Predictors of mortality in patients initiating antiretroviral therapy in Durban, South Africa
Objective. To identify predictors of mortality in patients initiating antiretroviral therapy (ART) in Durban, South Africa.
Design. We conducted a retrospective cohort study analysing data on patients who presented to McCord Hospital, Durban, and started ART between 1 January 1999 and 29 February 2004. We performed univariate and multivariate analysis and
constructed Kaplan-Meier curves to assess predictors.
Results. Three hundred and nine patients were included. Forty-nine (16%) had died by the conclusion of the study. In univariate analysis, the strongest predictors of mortality
were a CD4 cell count <50/μl (hazard ratio (HR) 3.70, 95% confidence interval (CI) 1.96 - 7.14), a haemoglobin concentration ≤8 g/dl (HR 1.23, 95% CI 1.08 - 1.40), a history
of oral candidiasis (HR 3.17, 95% CI 1.70 - 5.87) and a history of cryptococcal meningitis (HR 2.76, 95% CI 1.80 - 19.2). A CD4 cell count <50/μl (HR 3.08, 95% CI 1.54 - 5.88) and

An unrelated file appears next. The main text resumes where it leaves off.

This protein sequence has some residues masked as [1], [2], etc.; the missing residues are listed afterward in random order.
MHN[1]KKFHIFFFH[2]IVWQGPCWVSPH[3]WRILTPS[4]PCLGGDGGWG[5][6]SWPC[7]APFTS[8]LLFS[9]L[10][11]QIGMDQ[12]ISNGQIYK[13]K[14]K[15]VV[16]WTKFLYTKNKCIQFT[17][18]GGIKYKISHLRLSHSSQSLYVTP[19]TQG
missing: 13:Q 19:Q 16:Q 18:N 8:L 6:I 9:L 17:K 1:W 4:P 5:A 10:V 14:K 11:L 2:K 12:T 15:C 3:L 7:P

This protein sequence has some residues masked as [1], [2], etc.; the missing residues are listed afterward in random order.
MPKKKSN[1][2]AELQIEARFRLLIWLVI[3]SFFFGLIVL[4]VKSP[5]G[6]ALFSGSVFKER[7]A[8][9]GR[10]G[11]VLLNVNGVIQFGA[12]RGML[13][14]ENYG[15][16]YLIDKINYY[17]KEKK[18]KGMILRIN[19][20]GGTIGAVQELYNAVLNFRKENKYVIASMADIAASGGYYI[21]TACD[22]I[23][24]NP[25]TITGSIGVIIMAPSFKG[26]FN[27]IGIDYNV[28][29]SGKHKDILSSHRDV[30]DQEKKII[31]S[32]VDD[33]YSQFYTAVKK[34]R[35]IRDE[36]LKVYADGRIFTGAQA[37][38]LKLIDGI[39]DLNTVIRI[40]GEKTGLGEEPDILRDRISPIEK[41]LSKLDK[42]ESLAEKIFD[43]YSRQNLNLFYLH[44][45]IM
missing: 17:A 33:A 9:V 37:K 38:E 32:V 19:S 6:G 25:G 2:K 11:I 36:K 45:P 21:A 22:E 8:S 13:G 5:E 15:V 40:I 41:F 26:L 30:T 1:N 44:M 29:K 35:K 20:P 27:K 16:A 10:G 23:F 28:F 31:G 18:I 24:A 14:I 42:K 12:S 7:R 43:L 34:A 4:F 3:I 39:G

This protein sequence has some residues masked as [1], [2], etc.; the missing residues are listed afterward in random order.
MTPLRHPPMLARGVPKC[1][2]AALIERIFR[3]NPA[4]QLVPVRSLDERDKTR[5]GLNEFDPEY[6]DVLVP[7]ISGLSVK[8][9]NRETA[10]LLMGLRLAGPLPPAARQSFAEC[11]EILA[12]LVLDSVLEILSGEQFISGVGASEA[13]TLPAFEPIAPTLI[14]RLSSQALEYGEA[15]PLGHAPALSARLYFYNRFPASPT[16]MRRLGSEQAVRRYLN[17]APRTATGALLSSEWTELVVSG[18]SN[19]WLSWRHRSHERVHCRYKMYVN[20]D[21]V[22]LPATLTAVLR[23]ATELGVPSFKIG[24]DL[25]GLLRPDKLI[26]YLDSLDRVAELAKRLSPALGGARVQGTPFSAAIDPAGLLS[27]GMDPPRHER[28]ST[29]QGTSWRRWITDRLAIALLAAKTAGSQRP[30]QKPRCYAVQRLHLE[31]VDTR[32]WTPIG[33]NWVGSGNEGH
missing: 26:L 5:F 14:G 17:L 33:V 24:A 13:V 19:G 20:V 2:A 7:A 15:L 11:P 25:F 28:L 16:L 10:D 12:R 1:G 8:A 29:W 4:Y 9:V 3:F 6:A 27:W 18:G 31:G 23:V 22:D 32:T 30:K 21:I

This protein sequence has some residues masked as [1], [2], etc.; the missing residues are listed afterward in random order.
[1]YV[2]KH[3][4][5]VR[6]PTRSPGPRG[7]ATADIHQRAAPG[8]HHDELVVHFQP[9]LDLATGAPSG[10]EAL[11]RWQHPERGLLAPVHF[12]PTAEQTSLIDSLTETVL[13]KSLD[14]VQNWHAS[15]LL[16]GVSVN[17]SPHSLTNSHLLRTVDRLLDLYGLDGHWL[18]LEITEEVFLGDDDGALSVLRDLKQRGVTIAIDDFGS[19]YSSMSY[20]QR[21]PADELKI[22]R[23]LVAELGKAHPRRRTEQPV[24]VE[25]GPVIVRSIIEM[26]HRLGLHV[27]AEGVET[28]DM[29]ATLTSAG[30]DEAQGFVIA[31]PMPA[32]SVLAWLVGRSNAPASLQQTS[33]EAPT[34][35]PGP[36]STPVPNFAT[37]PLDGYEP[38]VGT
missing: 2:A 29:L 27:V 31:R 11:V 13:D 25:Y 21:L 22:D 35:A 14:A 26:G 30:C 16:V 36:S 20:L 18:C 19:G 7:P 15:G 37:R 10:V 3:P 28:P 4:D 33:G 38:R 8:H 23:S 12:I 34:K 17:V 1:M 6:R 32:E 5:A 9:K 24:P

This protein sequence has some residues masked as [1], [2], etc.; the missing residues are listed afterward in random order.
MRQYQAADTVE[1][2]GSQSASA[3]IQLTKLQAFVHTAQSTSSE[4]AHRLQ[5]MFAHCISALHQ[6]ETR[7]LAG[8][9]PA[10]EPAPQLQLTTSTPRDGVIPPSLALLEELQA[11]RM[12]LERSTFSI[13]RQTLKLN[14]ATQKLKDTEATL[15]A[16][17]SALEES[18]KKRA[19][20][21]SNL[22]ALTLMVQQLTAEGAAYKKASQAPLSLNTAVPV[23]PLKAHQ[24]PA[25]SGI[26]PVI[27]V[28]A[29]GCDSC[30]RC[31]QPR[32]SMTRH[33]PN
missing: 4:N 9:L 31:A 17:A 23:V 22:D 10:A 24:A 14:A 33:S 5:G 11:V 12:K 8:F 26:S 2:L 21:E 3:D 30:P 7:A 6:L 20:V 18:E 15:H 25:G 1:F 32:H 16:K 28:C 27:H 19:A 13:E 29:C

a history of oral candidiasis (HR 2.58, 95% CI 1.37 - 4.88) remained significant in multivariate analysis. A history of tuberculosis was not a significant predictor of mortality.
Conclusions. Simple clinical and laboratory data independently predict mortality and allow for risk stratification in patients initiating ART in South Africa. Interventions enabling patients to be identified before they develop these clinical markers and earlier initiation of ART
will help to ensure maximum benefits of therapy.
South African Medical Journal Vol. 98 (3) 2008: pp. 204-208